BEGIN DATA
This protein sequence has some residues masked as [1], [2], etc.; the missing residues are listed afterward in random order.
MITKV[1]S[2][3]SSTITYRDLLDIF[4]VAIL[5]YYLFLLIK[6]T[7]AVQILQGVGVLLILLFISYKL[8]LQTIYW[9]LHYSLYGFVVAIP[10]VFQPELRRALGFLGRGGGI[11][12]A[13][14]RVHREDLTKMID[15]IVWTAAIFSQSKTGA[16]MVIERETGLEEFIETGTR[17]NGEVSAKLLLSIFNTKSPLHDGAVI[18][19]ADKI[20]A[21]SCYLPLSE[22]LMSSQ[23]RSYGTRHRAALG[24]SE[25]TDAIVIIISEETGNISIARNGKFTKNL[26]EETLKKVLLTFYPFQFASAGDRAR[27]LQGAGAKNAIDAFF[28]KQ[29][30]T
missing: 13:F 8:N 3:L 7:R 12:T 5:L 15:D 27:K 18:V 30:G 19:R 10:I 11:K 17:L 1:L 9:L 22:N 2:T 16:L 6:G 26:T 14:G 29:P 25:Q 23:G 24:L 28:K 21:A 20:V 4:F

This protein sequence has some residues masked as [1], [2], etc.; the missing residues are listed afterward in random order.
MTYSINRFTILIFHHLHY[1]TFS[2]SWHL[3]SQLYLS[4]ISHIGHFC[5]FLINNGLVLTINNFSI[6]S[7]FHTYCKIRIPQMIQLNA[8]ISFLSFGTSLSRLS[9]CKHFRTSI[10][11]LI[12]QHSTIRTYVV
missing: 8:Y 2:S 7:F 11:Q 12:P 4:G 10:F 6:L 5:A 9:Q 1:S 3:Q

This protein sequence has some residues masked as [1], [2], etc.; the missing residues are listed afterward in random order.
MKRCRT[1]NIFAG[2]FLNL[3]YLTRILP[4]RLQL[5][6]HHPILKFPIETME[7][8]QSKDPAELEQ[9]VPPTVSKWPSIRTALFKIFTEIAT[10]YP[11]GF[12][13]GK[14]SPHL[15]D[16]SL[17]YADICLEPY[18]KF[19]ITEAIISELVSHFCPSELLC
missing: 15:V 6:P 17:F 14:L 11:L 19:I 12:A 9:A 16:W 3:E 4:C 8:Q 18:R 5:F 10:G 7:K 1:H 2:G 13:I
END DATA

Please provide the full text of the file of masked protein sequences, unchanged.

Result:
This protein sequence has some residues masked as [1], [2], etc.; the missing residues are listed afterward in random order.
MITKV[1]S[2][3]SSTITYRDLLDIF[4]VAIL[5]YYLFLLIK[6]T[7]AVQILQGVGVLLILLFISYKL[8]LQTIYW[9]LHYSLYGFVVAIP[10]VFQPELRRALGFLGRGGGI[11][12]A[13][14]RVHREDLTKMID[15]IVWTAAIFSQSKTGA[16]MVIERETGLEEFIETGTR[17]NGEVSAKLLLSIFNTKSPLHDGAVI[18][19]ADKI[20]A[21]SCYLPLSE[22]LMSSQ[23]RSYGTRHRAALG[24]SE[25]TDAIVIIISEETGNISIARNGKFTKNL[26]EETLKKVLLTFYPFQFASAGDRAR[27]LQGAGAKNAIDAFF[28]KQ[29][30]T
missing: 13:F 8:N 3:L 7:R 12:T 5:L 15:D 27:K 18:V 30:G 19:R 10:I 11:K 17:L 1:L 9:L 22:N 2:T 16:L 6:G 26:T 14:G 29:P 25:Q 23:G 24:L 28:K 21:A 20:V 4:F

This protein sequence has some residues masked as [1], [2], etc.; the missing residues are listed afterward in random order.
MTYSINRFTILIFHHLHY[1]TFS[2]SWHL[3]SQLYLS[4]ISHIGHFC[5]FLINNGLVLTINNFSI[6]S[7]FHTYCKIRIPQMIQLNA[8]ISFLSFGTSLSRLS[9]CKHFRTSI[10][11]LI[12]QHSTIRTYVV
missing: 8:Y 2:S 7:F 11:Q 12:P 4:G 10:F 6:L 5:A 9:Q 1:S 3:Q

This protein sequence has some residues masked as [1], [2], etc.; the missing residues are listed afterward in random order.
MKRCRT[1]NIFAG[2]FLNL[3]YLTRILP[4]RLQL[5][6]HHPILKFPIETME[7][8]QSKDPAELEQ[9]VPPTVSKWPSIRTALFKIFTEIAT[10]YP[11]GF[12][13]GK[14]SPHL[15]D[16]SL[17]YADICLEPY[18]KF[19]ITEAIISELVSHFCPSELLC
missing: 15:V 6:P 17:F 14:L 11:L 19:I 12:A 9:A 16:W 3:E 4:C 8:Q 18:R 5:F 10:G 7:K 1:H 2:G 13:I